NASA Mars rover
In less than a month, NASA expects to launch the Mars 2020 Perseverance Mission from Cape Canaveral, Florida. Loaded with scientific instruments, advanced computational capabilities for landing, and other new systems, the Perseverance rover is the largest, heaviest, most sophisticated vehicle NASA has ever sent to the Red Planet.
“Perseverance sets a new bar for our ambitions at Mars. We will get closer than ever before to answer some of science’s longest-standing questions about the Red Planet, including whether life ever arose there,” said Lori Glaze, planetary science director at NASA Headquarters in Washington.
What drives Perseverance’s mission and what will it do at the Red Planet? Here are seven things to know:
1. The Perseverance rover draws on the NASA — and scientific — a spirit of overcoming challenges.
The rover has a tough mission. Not only does it have to land on a treacherous planet, but it also has to work on its science goals: searching for signs of ancient microbial life, characterizing the planet’s geology and climate, collecting carefully selected rock and sediment samples for a future return to Earth, and paving the way for human exploration beyond the Moon.
These activities epitomize why NASA chose the name Perseverance from among the 28,000 essays submitted during the “Name the Rover” contest. Because of the coronavirus pandemic, the months leading up to the launch, in particular, have required creative problem solving, teamwork, and determination.
“Building this incredibly sophisticated rover has been the hardest thing I’ve ever been a part of as an engineer,” said Ray Baker, the mission’s flight system manager at NASA’s Jet Propulsion Laboratory in Southern California.
“While coronavirus added significant challenges and logistics, the team has shown great determination and diligence to build a rover we can be proud to send to Mars. We can’t wait to see the many years of dedication pay off at the launch pad,” added Baker.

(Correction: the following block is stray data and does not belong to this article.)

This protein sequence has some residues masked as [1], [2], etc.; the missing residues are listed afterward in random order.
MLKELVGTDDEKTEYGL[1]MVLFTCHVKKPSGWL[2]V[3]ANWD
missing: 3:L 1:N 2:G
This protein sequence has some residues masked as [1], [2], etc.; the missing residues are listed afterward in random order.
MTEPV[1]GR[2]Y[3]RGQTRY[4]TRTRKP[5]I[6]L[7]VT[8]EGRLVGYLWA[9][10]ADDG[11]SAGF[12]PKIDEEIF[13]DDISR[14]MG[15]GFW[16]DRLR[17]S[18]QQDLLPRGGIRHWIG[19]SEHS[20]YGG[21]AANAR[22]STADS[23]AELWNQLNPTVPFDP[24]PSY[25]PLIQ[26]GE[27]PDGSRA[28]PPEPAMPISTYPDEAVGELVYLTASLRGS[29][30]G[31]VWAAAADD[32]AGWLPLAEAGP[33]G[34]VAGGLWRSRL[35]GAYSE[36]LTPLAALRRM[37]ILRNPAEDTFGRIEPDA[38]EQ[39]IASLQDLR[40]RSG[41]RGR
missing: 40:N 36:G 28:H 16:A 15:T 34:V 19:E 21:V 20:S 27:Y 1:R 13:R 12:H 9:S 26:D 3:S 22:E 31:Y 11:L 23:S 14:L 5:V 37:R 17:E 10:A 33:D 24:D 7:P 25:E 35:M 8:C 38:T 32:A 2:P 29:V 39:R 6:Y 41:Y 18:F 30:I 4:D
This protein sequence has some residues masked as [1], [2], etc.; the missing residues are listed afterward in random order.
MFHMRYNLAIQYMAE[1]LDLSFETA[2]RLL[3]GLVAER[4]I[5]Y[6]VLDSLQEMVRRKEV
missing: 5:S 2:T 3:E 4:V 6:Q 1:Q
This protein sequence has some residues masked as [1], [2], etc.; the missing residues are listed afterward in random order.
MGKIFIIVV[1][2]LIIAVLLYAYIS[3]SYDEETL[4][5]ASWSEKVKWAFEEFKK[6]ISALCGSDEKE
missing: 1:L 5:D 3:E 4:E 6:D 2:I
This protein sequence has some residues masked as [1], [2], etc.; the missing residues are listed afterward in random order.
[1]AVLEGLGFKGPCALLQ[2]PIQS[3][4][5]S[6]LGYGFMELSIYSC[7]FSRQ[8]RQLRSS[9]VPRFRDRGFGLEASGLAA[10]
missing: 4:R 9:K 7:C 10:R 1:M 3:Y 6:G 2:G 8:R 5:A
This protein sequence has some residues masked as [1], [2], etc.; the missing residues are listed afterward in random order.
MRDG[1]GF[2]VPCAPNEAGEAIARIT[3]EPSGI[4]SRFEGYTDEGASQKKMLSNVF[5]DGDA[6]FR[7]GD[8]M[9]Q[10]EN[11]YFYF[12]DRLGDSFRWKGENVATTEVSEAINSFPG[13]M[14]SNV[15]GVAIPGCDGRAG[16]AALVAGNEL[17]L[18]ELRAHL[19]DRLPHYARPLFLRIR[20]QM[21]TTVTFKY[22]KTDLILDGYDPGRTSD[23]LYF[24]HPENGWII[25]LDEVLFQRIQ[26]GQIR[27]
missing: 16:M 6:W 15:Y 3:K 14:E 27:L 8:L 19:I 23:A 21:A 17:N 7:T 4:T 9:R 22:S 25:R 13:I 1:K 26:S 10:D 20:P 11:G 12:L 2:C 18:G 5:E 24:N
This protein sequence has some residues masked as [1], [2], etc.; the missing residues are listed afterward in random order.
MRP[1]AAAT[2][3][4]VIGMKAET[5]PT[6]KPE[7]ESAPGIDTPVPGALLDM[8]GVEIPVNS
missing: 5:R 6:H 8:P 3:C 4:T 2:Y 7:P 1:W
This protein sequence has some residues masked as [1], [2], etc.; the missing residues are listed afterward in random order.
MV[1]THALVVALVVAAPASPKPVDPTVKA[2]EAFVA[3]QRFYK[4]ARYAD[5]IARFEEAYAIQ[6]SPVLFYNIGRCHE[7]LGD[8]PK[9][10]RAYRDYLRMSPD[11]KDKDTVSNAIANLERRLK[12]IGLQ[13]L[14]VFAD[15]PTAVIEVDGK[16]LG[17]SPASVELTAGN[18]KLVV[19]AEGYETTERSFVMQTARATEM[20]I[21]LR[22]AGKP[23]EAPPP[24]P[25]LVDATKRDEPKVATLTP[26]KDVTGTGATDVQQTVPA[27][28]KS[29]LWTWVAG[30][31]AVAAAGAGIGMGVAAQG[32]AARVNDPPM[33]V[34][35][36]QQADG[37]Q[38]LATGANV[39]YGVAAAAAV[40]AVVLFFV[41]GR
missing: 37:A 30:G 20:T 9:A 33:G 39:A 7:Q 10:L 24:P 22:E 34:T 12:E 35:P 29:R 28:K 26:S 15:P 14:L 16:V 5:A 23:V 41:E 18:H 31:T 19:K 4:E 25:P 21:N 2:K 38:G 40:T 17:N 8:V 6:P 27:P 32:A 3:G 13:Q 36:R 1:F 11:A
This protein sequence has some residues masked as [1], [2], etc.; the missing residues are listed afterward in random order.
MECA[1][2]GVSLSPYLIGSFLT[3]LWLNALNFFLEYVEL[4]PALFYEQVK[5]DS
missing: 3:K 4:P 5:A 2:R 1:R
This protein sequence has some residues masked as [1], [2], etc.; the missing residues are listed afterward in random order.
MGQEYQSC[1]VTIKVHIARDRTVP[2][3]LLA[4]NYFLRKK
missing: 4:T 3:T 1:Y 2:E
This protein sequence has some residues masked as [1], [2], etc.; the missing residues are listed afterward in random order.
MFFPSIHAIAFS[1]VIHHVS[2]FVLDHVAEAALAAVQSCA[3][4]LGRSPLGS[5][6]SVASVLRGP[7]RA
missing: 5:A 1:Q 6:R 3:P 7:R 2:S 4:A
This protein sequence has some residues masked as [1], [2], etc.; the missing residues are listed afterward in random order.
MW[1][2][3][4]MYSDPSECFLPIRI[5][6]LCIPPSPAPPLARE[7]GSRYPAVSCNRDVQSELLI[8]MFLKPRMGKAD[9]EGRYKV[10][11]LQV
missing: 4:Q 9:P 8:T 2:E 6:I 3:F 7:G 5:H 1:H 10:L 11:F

2. Perseverance builds on the lessons of other Mars rovers.
NASA’s modest first rover — Sojourner — demonstrated in 1997 that a robot could rove on the Red Planet. Spirit and Opportunity, which landed in 2004, found evidence that the planet once hosted running water before becoming a frozen desert.
Curiosity, which has been exploring Mars since 2012, discovered that its landing site, Gale Crater, was home to of a lake billions of years ago, with an environment that could have supported microbial life.
Perseverance aims to take the next step, seeking, as a primary goal, to answer one of the key questions of astrobiology: Are there any signs that life once existed on Mars?
3. The rover will be landing in a place with high potential for finding signs of past microbial life.
Jezero Crater is 28 miles (45 kilometres) wide and sits on the western edge of Isidis Planitia, a giant basin just north of the Martian equator dug out long ago when a space rock hit the surface. Sometime between 3 billion and 4 billion years ago at Jezero, a river flowed into a body of water the size of Lake Tahoe.
“The science team has had many discussions internally and externally about where the next Mars rover should go,” said Ken Farley, the mission’s project scientist, based at Caltech in Pasadena.
“We ultimately chose Jezero Crater because it is such a promising location for finding organic molecules and other potential signs of microbial life,” added Farley.